‘These Are Unnecessary Deaths’: Advocates Mourn More Than 70 People Who Died Homeless In D.C. This Year

By Sarah Y. Kim

Dozens of people marched to Freedom Plaza Tuesday night, chanting “housing is a human right,” carrying candles and lanterns in remembrance of those who died homeless in D.C. this year.

At the head of the procession, six marchers carried an empty casket.

Each year, D.C. housing advocates, including people with lived experience of homelessness, march through the cold to honor those who died without a home. Each year, they hope they will not have to march again. The Annual Homeless Memorial Vigil, organized by the People for Fairness Coalition, is in its 10th year.

Speaking at Luther Place Memorial Church before the march, Donald Whitehead of the National Coalition for the Homeless said most of those who pass away while homeless do not get proper funerals. The local vigil aligns with National Homeless Persons’ Memorial Day, formalized by advocates in 1990.

“There’s no headstone. There are no accolades,” he says. “Because they were forced into homelessness, it is up to us…to say one last time: we’re glad you were here.”

Attendees received a list of people who died while homeless. According to the list, at least 70 people died this year. Their ages ranged from 30 to 79. Many of them were seniors, seven in their 70s. Most of them were listed with initials to protect their identities, and two were listed as ‘Name and age unknown,’ identified only by the locations of their death — outside, in Kalorama Park and Scott Circle.

The Chief Medical Examiner’s Office often gives a higher death toll than advocates, and did so again this year. According to the office, at least 77 people have died while homeless in 2022 so far. That data does not include deaths after September. Most of the deaths occurred in the first three months. Last year, the office gave a death toll of 138.

“These are unnecessary deaths,” Whitehead said. “Most of the deaths are preventable, and would not have happened in a safe, decent, affordable home.”

Most of the deaths in both 2021 and 2022 were due to “accidents,” which include hypothermia, intoxication, and blunt injury from traffic or a fall. Of the “natural” deaths, cardiovascular disease was the most common cause. This year, four died of homicide. Last year, two died of suicide.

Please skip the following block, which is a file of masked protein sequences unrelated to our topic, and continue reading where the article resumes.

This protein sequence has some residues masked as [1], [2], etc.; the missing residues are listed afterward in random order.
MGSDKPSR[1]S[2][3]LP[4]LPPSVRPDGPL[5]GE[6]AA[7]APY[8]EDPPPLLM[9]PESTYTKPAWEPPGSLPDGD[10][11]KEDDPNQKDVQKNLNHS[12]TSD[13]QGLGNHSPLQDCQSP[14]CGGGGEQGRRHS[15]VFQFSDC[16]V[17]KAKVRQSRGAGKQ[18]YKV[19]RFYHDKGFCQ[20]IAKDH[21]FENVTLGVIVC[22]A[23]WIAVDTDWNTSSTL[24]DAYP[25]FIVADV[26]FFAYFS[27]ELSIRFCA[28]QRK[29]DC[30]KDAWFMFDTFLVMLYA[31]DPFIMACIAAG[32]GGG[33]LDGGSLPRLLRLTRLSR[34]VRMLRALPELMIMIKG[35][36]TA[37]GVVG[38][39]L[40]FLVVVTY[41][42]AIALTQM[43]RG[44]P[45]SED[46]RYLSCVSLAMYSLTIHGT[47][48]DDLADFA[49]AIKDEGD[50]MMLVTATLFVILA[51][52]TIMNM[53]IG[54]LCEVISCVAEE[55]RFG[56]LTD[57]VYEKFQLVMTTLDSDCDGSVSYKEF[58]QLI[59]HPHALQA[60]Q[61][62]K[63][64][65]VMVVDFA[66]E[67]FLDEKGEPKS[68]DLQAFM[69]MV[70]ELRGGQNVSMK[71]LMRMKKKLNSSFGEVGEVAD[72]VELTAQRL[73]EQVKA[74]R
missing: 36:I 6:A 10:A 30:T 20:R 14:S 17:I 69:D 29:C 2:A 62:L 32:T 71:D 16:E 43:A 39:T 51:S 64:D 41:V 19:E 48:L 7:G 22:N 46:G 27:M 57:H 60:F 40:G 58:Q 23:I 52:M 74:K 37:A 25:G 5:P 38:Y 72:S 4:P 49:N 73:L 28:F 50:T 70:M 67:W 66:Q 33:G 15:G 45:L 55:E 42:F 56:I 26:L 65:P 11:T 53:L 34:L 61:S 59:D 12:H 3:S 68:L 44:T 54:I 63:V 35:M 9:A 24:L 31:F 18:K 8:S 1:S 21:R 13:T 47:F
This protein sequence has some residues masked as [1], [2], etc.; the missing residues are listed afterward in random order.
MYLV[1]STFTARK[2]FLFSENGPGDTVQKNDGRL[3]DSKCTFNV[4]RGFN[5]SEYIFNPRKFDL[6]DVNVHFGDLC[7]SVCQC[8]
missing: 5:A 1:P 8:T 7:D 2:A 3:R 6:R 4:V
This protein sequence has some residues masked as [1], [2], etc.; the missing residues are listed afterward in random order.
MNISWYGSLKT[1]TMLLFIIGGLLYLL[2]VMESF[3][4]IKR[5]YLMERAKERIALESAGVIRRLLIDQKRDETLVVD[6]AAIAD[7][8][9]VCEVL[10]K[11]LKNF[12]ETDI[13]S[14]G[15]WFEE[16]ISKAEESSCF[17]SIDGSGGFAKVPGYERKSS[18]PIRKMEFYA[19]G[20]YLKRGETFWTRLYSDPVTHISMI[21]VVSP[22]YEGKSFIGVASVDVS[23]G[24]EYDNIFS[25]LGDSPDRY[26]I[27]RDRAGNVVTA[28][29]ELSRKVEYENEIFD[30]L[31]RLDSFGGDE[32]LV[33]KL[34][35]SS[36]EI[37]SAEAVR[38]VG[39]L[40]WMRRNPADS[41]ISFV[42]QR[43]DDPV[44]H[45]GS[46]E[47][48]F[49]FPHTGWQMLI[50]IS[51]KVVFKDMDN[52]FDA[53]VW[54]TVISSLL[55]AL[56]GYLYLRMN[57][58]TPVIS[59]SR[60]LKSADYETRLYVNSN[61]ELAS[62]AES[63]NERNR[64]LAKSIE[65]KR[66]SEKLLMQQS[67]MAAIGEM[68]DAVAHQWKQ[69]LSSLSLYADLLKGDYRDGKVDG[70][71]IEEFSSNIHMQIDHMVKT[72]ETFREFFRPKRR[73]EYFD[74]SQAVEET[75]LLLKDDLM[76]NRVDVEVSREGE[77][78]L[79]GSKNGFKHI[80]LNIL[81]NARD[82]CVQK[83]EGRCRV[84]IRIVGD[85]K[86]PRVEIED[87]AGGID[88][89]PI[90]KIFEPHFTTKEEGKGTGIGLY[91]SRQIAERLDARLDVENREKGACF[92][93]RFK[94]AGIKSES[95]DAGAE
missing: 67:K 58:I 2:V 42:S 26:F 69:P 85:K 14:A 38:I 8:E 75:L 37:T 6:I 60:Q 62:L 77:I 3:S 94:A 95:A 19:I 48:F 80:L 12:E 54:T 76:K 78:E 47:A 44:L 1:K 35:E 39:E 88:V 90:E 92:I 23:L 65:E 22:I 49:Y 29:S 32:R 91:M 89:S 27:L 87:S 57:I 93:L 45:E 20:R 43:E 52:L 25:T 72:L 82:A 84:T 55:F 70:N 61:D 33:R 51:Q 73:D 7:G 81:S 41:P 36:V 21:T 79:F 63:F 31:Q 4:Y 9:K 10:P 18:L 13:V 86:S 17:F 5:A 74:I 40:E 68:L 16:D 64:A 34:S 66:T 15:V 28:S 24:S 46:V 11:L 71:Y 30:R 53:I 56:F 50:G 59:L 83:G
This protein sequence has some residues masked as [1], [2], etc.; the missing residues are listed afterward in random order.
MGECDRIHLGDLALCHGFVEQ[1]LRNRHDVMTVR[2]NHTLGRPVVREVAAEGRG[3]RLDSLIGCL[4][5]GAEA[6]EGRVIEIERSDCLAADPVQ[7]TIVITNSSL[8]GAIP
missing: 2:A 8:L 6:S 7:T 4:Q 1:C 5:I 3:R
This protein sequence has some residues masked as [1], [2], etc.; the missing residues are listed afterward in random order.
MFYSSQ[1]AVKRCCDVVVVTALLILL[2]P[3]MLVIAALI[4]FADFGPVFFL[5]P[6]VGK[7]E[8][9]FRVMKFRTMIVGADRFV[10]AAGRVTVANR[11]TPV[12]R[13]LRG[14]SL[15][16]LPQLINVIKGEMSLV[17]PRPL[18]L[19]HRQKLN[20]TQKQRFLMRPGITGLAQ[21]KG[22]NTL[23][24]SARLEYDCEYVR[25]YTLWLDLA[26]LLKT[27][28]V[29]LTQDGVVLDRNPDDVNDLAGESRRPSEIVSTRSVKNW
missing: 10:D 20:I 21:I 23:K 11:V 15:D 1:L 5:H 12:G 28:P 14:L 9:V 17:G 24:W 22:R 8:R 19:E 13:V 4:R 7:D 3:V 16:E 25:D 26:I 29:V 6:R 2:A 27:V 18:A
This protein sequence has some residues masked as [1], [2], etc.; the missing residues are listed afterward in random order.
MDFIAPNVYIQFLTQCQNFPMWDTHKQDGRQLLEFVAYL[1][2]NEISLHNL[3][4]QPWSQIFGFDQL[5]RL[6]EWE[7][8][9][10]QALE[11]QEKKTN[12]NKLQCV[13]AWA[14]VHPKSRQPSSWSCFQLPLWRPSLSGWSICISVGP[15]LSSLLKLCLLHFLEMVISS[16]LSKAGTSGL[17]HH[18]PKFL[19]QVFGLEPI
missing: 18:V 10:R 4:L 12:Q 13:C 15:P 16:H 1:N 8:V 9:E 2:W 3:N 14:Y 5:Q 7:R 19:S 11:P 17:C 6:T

Of the 70 people mourned at this year’s vigil, 84% were Black, according to Jesse Rabinowitz, senior manager for advocacy and policy at Miriam’s Kitchen.

“As a city, we put Black Lives Matter on the sidewalk, but do not do enough to ensure that Black lives are not dying on the sidewalk,” Rabinowitz said in a speech at the service.

Also jarring, he said, is that 60% of those who died had been matched to housing vouchers but died before they were able to move into homes. For the 2022 fiscal year, D.C. funded 2,400 new housing vouchers, but getting rehoused through vouchers can take months. Rabinowitz says that as of November, only 12% of locally-funded vouchers have gotten people rehoused.

In the early days of the COVID-19 pandemic, Rabinowitz told DCist/WAMU, the government acted quickly to protect unhoused people, getting them out of crowded shelters where they would be vulnerable to infection and funding rental assistance. But he feels the District no longer acts with the same sense of urgency.

“Three years later, all of that goodwill and all of that charitable compassion is gone,” Rabinowitz said. “We’ve gone back to a world where we have stopped caring about our neighbors.”

The solutions, he said, include increased investments from Mayor Muriel Bowser, more robust oversight from the D.C. Council over the housing authority, and an end to the “constant eviction and destruction of tent communities.”

As remarks at the church came to a close, Andrew Anderson, outreach director of the People for Fairness Coalition, gave a speech.

“I know the hard feeling of the concrete during the cold. I know the feeling of shivers. I know the feeling of not having a warm blanket. Might have a blanket, but it ain’t warm,” he said, reflecting on his own past experience with homelessness. “I don’t want to experience that again.”

Anderson said there might be limitations to what he can do for unhoused people, but that he and others advocates can still help.

“Some people have given up hope,” he said. “If you’re sitting here, right now, if you’ve experienced homelessness in the present moment or in the past, don’t give up. Please don’t give up.”

Advocates also gathered for a noon interfaith memorial service Wednesday.

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